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What is Male Post Natal Depression?

By Garry Crystal
Updated Mar 03, 2024
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Post natal depression in women is a widely recognized condition, but a lesser-known condition is male post natal depression. The main reason that this condition is lesser known is that men often find it difficult to talk about. Some men do not realize that they are suffering from the condition.

Depression that occurs after a child is born has been linked to an increase in depression in general for a large number of men. It sometimes occurs as a reaction when a man's female partner is suffering from post natal depression. Many men have claimed that coping with their partner’s depression leaves them feeling overwhelmed, isolated, and stigmatized.

According to health workers, male post natal depression has led to the breakup of many marriages. A vast majority of breakups occur after the birth of a child. Many couples are not aware that post natal depression is the cause of the breakup.

A great many women hide their depression to the extent that their partners are not aware of the reason behind their mood swings. The female's depression can be transferred to the male, sometimes causing suicidal tendencies in the male.

Another reason for male post natal depression is that many men find it difficult to cope with the birth of a child. The new addition to the family can be stressful, especially if the male has to work during the day and cope with the child at night. This type of depression is independent from female depression. While female post natal depression is thought to be hormonal, the male condition is considered more physical.

One of the biggest problems for men when it comes to male post natal depression is a lack of support. There are numerous support groups and much help available for women, but there are often fewer resources for depressed fathers. In addition, men have historically been reluctant to talk about this type of depression, and statistics regarding it have only recently highlighted the problem.

Symptoms of male post natal depression can include feelings of isolation and mood swings. There may also be work related problems, and substance abuse may develop as a symptom. Other symptoms may manifest themselves as lethargy, anxiety attacks, loss of sex drive, difficulty in concentration, headaches, and stomach pains. If these symptoms appear, it is important that they are taken seriously, and a medical professional should be consulted. More and more support groups are starting to appear as the problems of male post natal depression are becoming recognized.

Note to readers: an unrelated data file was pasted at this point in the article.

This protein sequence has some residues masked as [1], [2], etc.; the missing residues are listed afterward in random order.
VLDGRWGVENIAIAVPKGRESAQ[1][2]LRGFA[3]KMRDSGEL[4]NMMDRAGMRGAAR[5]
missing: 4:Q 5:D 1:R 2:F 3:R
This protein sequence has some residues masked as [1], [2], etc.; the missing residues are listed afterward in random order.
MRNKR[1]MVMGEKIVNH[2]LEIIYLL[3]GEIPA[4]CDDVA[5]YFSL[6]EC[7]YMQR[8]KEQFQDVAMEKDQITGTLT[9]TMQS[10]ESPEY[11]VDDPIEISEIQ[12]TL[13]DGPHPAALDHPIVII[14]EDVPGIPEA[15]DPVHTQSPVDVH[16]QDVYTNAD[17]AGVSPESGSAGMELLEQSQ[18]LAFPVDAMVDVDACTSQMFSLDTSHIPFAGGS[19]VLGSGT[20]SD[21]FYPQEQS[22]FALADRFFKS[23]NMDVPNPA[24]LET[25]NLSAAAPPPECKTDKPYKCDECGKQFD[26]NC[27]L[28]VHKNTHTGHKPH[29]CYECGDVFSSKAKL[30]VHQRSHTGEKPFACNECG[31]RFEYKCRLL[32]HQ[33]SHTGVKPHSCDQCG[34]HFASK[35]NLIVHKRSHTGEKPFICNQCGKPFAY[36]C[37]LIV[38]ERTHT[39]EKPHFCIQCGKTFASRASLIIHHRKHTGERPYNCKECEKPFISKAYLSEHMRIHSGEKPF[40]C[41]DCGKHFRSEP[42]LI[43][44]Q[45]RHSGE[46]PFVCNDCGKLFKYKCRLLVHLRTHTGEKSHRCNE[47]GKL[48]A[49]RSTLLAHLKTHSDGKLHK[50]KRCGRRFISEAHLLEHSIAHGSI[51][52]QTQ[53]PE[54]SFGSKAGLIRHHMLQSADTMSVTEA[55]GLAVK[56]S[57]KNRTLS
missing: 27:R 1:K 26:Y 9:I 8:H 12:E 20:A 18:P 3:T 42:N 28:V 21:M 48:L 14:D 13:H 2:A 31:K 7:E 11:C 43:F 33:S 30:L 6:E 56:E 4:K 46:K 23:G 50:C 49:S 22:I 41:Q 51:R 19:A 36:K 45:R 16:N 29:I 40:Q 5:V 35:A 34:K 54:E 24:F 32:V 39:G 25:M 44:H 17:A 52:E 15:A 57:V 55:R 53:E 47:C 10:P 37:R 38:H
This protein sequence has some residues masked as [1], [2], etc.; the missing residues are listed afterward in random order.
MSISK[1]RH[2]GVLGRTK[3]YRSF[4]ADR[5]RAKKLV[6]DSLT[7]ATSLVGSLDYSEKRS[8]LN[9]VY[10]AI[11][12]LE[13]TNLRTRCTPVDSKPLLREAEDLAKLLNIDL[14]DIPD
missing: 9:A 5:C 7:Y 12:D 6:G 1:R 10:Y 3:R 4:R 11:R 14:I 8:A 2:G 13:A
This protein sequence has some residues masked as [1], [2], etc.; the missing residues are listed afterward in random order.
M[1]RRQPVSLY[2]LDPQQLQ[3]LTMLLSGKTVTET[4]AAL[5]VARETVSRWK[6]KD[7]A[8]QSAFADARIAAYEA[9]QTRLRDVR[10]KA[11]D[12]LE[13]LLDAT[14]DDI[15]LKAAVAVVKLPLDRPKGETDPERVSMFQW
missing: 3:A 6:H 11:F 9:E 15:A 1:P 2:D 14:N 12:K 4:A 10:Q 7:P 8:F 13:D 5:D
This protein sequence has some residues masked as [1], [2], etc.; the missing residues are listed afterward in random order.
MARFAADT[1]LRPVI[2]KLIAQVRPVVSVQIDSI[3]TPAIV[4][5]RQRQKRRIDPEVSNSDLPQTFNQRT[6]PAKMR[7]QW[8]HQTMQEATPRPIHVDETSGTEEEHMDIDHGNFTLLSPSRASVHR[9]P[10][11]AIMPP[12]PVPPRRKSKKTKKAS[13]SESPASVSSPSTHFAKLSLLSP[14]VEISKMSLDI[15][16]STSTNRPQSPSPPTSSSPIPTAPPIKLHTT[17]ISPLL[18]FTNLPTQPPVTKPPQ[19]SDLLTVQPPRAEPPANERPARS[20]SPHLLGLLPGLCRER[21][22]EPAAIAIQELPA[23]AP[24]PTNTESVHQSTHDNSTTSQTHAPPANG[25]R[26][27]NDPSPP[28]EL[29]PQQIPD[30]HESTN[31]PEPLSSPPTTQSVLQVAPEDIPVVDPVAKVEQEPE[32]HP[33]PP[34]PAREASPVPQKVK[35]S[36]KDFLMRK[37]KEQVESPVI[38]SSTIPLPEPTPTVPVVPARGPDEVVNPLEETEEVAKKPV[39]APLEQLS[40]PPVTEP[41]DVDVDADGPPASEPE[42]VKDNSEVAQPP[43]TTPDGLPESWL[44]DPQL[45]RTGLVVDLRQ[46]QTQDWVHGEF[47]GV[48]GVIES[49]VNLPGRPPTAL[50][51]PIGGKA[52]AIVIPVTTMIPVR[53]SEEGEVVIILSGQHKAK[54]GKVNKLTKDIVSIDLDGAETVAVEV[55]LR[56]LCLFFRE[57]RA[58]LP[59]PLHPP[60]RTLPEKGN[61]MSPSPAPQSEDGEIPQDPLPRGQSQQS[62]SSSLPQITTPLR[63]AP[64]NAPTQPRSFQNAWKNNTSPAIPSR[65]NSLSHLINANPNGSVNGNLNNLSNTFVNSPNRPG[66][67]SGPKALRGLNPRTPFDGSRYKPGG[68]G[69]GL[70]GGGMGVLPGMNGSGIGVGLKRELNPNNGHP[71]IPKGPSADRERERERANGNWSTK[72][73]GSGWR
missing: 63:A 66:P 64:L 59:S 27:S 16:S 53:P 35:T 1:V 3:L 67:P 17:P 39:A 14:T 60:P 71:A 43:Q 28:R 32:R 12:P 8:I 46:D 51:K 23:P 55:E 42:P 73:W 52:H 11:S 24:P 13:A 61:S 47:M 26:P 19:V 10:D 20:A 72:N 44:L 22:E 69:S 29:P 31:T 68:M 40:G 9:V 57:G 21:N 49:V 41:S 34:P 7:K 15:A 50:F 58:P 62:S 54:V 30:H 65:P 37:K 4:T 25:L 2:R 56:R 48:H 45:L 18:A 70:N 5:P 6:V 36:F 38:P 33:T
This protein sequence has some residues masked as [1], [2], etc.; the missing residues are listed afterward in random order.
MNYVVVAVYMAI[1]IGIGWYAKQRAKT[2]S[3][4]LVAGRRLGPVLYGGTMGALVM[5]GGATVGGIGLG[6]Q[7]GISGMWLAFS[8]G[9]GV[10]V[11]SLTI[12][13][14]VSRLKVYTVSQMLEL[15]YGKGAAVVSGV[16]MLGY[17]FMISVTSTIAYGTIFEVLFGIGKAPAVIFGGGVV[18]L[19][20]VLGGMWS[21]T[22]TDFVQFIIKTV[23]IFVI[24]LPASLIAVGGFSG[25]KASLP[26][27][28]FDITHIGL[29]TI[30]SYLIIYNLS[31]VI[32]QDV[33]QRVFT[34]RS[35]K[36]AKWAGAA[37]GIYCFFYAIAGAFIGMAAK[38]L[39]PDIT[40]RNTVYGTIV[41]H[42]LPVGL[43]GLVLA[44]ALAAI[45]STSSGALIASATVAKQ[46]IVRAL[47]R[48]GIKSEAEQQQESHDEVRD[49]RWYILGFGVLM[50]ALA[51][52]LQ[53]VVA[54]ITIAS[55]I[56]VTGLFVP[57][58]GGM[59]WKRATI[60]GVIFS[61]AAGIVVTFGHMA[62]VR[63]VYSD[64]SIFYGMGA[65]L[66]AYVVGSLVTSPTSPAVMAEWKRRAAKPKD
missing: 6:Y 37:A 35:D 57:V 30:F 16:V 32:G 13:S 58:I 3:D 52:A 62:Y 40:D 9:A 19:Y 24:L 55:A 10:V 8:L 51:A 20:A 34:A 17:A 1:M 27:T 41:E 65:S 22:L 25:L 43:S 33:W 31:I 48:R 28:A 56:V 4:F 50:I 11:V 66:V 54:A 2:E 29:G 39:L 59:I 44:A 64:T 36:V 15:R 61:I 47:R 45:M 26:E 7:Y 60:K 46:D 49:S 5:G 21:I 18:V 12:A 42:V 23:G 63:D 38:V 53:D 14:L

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Discussion Comments
By anon281957 — On Jul 26, 2012

My partner, who I was due to marry in three months, couldn't take any more and left.

Our son is five months old and from day one my partner has cried and had deep anxiety. He worries about every detail and expects the worst to happen, like uncontrolled screaming and I can't cope so he has to, etc. He was on the edge of his seat night after night. He missed our old life together, and started to resent my two other children from previous marriage. He wished it was just me and our son.

He got headaches, shaky sweaty hands, heart palpitations, all signs of deep anxiety and then depression. He went to work and never came home. He said he felt like the love for me had gone and he couldn't live a lie anymore, and had felt like it for two weeks! It's now been three weeks since he left. He is open to getting back together, even though he still feels no love for me right now.

He is on strong anti depressants, sedatives to help him sleep and taking cognitive behavioural therapy three times a week plus a group session. He is the kindest, most honest, loving man I have ever known and I am so in love with him. Still it's breaking my heart seeing him fall like this. I am praying the meds help him back to reality and me.

PPD is totally real.. I am living it!

By anon168898 — On Apr 19, 2011

I have searched the internet for the first time today regarding male PND and almost every one of my symptoms match with those mentioned in this article.